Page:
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Apple cuts processor speed in half, drops two cores, and cuts the price by $200

It has been rumored for the past few weeks that Apple would launch lower cost iMacs to make its desktop range more appealing to customers. Early reports pegged the launch for WWDC, but that obviously didn’t happen. However, Apple today made its move, announcing a new budget-minded 21.5” iMac with a 1080p display.
Given its bottom-rung placement in the iMac family, this machine is in no way a speed demon. In fact, it comes with a lowly dual-core Intel Core i5 processor running at a mere 1.4GHz (Turbo Boost up to 2.7GHz) and an Intel HD Graphics 5000 integrated GPU. For comparison, the previous entry-level iMac comes with a 2.7GHz Intel Core i5 processor (Turbo Boost up to 3.2GHz) and Intel Iris Pro Graphics.

Other features include 8GB of RAM, a 500GB HDD (5400 RPM), 802.11ac Wi-Fi, and Bluetooth 4.0.
The new entry-level iMac starts at $1,099, which represents a $200 reduction compared to the previous entry-level model.

Source: Apple

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RE: Nice package
By amanojaku on 6/18/2014 3:58:18 PM , Rating: 3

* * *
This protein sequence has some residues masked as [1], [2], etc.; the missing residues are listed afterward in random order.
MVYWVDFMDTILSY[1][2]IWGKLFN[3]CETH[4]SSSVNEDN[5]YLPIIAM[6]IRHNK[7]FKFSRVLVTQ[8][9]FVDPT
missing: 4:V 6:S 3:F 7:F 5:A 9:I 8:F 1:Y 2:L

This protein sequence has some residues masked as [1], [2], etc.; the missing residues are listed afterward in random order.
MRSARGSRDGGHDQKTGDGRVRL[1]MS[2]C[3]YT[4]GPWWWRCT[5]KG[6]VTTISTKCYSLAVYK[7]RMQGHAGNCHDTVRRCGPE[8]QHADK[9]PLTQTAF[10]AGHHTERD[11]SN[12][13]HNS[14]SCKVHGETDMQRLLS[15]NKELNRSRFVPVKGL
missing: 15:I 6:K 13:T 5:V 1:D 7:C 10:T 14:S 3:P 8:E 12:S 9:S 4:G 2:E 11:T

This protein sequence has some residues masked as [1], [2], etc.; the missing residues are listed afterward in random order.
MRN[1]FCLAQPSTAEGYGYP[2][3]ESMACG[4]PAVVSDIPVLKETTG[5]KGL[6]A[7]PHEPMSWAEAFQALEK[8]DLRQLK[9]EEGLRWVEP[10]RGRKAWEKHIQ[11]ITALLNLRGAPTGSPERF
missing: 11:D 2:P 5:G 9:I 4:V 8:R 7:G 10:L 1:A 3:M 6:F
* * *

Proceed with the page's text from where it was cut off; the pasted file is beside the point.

Why? Because it's the cheapest package we can get reliably and it has everything needed.
Sounds like you don't know much about computers outside of Apple.
People say you can get cheaper. Sure you can, but can you just pick up one piece of hardware with one power cable and be done for the cost of an iMac?

People also forget to mention you get...
No, I cannot. Because I can buy a non-Mac All-In-One starting at $400. For example, $750 gets you a 23" LED-backlit touchscreen, 8GB of RAM, a dual-core CPU at 3GHz, and a 1TB 7,200 RPM drive. That's MORE performance for LESS money than the cheapest iMac.

And most, if not all, of the added features (SDXC, Bluetooth, etc...) are included. Those that aren't are available as low-cost options, often available from lower-cost 3rd parties.
Backup is automatic and can be used on any other machine...

So if you take labor into account...
MS has been changing its backup and migration tools a lot, but they're still there. However, as a business you have a lot of migration tools available to you. In fact, businesses with serious IT departments NEVER backup desktop applications because they have application deployment software.

It's much better because you can deploy an application to many systems from one server, and application upgrades are done on the deployment server. No matter how many desktops ask for the application (hundreds, thousands!), you've only performed as many installs, license inputs, and upgrades as you have servers.

You can backup files with OneDrive, Dropbox, or any of the free or commercial applications. However, your desktops shouldn't even have user files. User files should be stored on the network, on a highly-available system that gets backed up regularly. If you're running a five-person business then your choices make sense. 10 and over and it's just inefficient at best.

"Let's face it, we're not changing the world. We're building a product that helps people buy more crap - and watch porn." -- Seagate CEO Bill Watkins
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